blast from the past
Ranjan, T. R. Rajakumari, K.L.V. Vasantha, M. G. Ramachandran, N. S. Krishnan, T. A. Mathuram, M. R. Santhanalakshmi, T. S. Balaiah and Nagercoil K. Mahadevan
Based on a folk myth, this film, produced by Bhaskar Pictures and directed by noted filmmaker B.N. Rao, is hardly remembered today. But it has earned a footnote in the history of Tamil Cinema and Central Studios where it was made in 1944 and released early in 1945. B. S. Ramaiah scripted the story and Kambadasan penned the dialogue.
Ranjan and T. R. Rajakumari played the lead, while M.G. Ramachandran, who had still not attained popularity played the villain. K.L.V. Vasantha played the supporting role of the hero's sister. The others in the cast included N. S. Krishnan, T. A. Mathuram, M. R. Santhanalakshmi, T. S. Balaiah and Nagercoil K. Mahadevan. In keeping with the footage restrictions in force during the Second World War (1939-1945), this film was less than 11,000 feet.
While the film was being shot, a visitor from Madras came to meet Ranjan and B. N. Rao on an important mission. He was the noted Tamil writer, screen playwright and close associate of S. S. Vasan and filmmaker Acharya, Vepathur Kittu. The magnum opus of Vasan, Chandralekha (1948), was then under production and Acharya was in charge of direction. There were some problems about the casting of Sasankan, the younger prince and villain in Chandralekha. Vasan suggested that studio staff star M. K. Radha should play that role which was the most important in the film. However, Radha had the impression that it would hurt his do-gooder hero image!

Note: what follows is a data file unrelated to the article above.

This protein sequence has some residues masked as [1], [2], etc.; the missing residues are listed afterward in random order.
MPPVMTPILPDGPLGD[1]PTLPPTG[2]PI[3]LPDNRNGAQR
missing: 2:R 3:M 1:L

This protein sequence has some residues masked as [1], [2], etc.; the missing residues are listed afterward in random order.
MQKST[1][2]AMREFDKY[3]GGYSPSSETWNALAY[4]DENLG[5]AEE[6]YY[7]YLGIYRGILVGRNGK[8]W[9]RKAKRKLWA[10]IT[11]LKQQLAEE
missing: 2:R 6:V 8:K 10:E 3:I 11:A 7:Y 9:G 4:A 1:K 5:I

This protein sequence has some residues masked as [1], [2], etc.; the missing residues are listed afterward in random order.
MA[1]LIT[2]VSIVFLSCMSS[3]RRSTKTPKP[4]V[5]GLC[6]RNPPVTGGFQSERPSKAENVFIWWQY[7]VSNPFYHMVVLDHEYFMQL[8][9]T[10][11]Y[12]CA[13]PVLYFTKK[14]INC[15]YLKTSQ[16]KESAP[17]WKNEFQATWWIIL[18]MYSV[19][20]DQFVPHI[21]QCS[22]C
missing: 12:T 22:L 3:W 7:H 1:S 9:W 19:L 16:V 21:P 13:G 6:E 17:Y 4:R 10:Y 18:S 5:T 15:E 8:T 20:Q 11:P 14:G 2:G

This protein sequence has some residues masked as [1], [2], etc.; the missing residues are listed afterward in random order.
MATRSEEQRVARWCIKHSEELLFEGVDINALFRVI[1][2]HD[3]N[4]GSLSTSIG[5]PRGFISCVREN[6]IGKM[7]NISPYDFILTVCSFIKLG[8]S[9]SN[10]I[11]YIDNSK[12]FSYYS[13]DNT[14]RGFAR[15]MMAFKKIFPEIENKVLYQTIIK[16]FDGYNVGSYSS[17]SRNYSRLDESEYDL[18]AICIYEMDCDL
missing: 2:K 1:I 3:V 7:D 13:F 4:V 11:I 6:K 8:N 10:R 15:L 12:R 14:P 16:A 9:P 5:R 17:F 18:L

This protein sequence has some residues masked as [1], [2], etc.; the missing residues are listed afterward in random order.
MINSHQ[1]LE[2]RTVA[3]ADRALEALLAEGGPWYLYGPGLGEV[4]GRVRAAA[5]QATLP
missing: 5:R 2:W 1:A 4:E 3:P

Consequently, Acharya suggested Ranjan's name. Somewhat surprisingly, Vasan was more than reluctant! Though his Mangamma Sapatham (1943) was a box office bonanza where Ranjan played a double role as father and son, Vasan felt he was somewhat effeminate and so he would not be the right choice for that steel-hard villain! However, Acharya was confident of shaping Ranjan, and Vasan agreed.
When Kittu conveyed this to Ranjan, he was surprised that Vasan had agreed to consider him for the role of the villain! However, Kittu persuaded him to come down to Madras to take a screen test and B. N. Rao permitted him to take a few days off to visit Madras for the ‘camera test'.
Acharya shot the camera test (that by itself is an interesting story) and Vasan was visibly surprised when he saw the ‘test' and Ranjan sailed merrily into Chandralekha. The rest, as they say, is history!
Interestingly, the heroine's name in Saalivaahanan was Chandralekha, and the story was believed to be adapted from the Tales of King Vikramaditya. Saalivaahanan (Ranjan), divinely blessed and born in a potter's family, falls in love with a princess (Rajakumari), while Vikramaditya (MGR) falls for his sister (Vasantha). The hero and villain clash in a furious clang-whang sword duel.
During the shooting of this scene, MGR told the director that Ranjan was putting in too much of ‘realism' in the fencing which was likely to hurt him! A romantic scene between Ranjan and Rajakumari was shown in colour, with the process of ‘Hand Tinting.' In this process, each frame of the positive print is coloured by hand by a specialist, a laborious process. An advocate of Madras had a company undertaking ‘Hand Tinting,' and a technician Murugesan was expert at doing such sequences. It was done before colour entered Tamil Cinema, with the T. R. Sundaram-Modern Theatres' hit Ali Babavum 40 Thirudargalum (1956).
(Such hand tinting was done earlier in films such as Bhaktha Chetha, Vethala Ulagam and Haridas.)
NSK and Mathuram as usual, provided comedy and sang a duet, ‘Kayirai edutthukko…', which became a hit.
Saalivaahanan did not do well at the box office and the producers lost heavily in the process.
Remembered for: the coloured sequence and the comedy of Krishnan-Mathuram.
Send this article to Friends by